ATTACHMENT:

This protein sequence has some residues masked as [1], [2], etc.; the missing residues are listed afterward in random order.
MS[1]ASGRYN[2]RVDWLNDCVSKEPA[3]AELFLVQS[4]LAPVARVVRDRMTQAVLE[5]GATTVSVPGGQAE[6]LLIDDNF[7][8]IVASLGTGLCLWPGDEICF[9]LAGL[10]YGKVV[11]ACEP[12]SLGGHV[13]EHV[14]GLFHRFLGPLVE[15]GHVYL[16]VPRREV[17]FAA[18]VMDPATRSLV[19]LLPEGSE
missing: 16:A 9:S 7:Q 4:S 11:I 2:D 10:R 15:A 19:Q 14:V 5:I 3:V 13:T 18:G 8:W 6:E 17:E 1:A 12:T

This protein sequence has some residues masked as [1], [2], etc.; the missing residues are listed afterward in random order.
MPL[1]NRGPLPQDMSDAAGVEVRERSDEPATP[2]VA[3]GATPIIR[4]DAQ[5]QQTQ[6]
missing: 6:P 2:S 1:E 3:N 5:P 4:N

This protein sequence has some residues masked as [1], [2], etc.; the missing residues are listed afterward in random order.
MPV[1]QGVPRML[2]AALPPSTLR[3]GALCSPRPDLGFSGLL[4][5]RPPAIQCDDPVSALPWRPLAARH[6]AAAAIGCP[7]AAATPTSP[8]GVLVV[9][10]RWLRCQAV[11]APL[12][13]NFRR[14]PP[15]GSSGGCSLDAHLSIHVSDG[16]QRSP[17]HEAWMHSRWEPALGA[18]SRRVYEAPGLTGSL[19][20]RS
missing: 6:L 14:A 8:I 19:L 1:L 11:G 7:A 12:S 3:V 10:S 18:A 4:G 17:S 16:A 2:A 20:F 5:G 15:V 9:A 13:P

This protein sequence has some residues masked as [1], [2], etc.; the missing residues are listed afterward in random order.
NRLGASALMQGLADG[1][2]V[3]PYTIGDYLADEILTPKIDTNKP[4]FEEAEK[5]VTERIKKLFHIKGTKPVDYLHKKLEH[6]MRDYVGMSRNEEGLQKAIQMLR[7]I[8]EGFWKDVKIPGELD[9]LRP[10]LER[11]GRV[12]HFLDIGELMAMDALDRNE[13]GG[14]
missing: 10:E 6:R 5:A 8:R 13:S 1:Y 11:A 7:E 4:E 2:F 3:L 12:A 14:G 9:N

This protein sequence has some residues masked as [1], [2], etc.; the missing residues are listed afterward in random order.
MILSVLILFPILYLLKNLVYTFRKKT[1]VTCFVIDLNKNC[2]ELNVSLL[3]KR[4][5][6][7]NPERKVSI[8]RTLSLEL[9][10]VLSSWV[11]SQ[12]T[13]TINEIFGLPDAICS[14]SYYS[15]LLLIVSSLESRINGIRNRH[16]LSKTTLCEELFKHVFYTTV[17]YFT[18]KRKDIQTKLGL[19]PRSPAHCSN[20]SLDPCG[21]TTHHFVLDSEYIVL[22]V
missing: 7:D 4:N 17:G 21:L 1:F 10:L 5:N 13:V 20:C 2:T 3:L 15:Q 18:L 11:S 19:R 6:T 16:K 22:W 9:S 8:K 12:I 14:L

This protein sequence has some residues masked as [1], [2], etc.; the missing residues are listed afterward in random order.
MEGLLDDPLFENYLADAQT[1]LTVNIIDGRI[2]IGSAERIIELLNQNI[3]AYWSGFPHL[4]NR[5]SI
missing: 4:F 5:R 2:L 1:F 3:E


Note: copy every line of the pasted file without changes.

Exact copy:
This protein sequence has some residues masked as [1], [2], etc.; the missing residues are listed afterward in random order.
MS[1]ASGRYN[2]RVDWLNDCVSKEPA[3]AELFLVQS[4]LAPVARVVRDRMTQAVLE[5]GATTVSVPGGQAE[6]LLIDDNF[7][8]IVASLGTGLCLWPGDEICF[9]LAGL[10]YGKVV[11]ACEP[12]SLGGHV[13]EHV[14]GLFHRFLGPLVE[15]GHVYL[16]VPRREV[17]FAA[18]VMDPATRSLV[19]LLPEGSE
missing: 16:A 9:S 7:Q 4:S 11:I 2:D 10:R 15:A 19:Q 14:V 5:I 3:V 13:T 18:G 8:W 6:E 17:E 1:A 12:T

This protein sequence has some residues masked as [1], [2], etc.; the missing residues are listed afterward in random order.
MPL[1]NRGPLPQDMSDAAGVEVRERSDEPATP[2]VA[3]GATPIIR[4]DAQ[5]QQTQ[6]
missing: 6:P 2:S 1:E 3:N 5:P 4:N

This protein sequence has some residues masked as [1], [2], etc.; the missing residues are listed afterward in random order.
MPV[1]QGVPRML[2]AALPPSTLR[3]GALCSPRPDLGFSGLL[4][5]RPPAIQCDDPVSALPWRPLAARH[6]AAAAIGCP[7]AAATPTSP[8]GVLVV[9][10]RWLRCQAV[11]APL[12][13]NFRR[14]PP[15]GSSGGCSLDAHLSIHVSDG[16]QRSP[17]HEAWMHSRWEPALGA[18]SRRVYEAPGLTGSL[19][20]RS
missing: 6:L 14:A 8:I 19:L 1:L 11:G 7:A 12:S 3:V 10:S 18:A 4:G 17:S 16:A 2:A 20:F 5:G 15:V 9:A 13:P

This protein sequence has some residues masked as [1], [2], etc.; the missing residues are listed afterward in random order.
NRLGASALMQGLADG[1][2]V[3]PYTIGDYLADEILTPKIDTNKP[4]FEEAEK[5]VTERIKKLFHIKGTKPVDYLHKKLEH[6]MRDYVGMSRNEEGLQKAIQMLR[7]I[8]EGFWKDVKIPGELD[9]LRP[10]LER[11]GRV[12]HFLDIGELMAMDALDRNE[13]GG[14]
missing: 10:E 6:R 5:A 8:R 13:S 1:Y 11:A 7:E 4:E 2:F 3:L 12:A 14:G 9:N

This protein sequence has some residues masked as [1], [2], etc.; the missing residues are listed afterward in random order.
MILSVLILFPILYLLKNLVYTFRKKT[1]VTCFVIDLNKNC[2]ELNVSLL[3]KR[4][5][6][7]NPERKVSI[8]RTLSLEL[9][10]VLSSWV[11]SQ[12]T[13]TINEIFGLPDAICS[14]SYYS[15]LLLIVSSLESRINGIRNRH[16]LSKTTLCEELFKHVFYTTV[17]YFT[18]KRKDIQTKLGL[19]PRSPAHCSN[20]SLDPCG[21]TTHHFVLDSEYIVL[22]V
missing: 7:D 4:N 17:G 21:L 1:F 10:L 5:N 13:V 20:C 2:T 3:L 15:Q 18:L 11:S 19:R 6:T 16:K 22:W 9:S 8:K 12:I 14:L

This protein sequence has some residues masked as [1], [2], etc.; the missing residues are listed afterward in random order.
MEGLLDDPLFENYLADAQT[1]LTVNIIDGRI[2]IGSAERIIELLNQNI[3]AYWSGFPHL[4]NR[5]SI
missing: 4:F 5:R 2:L 1:F 3:E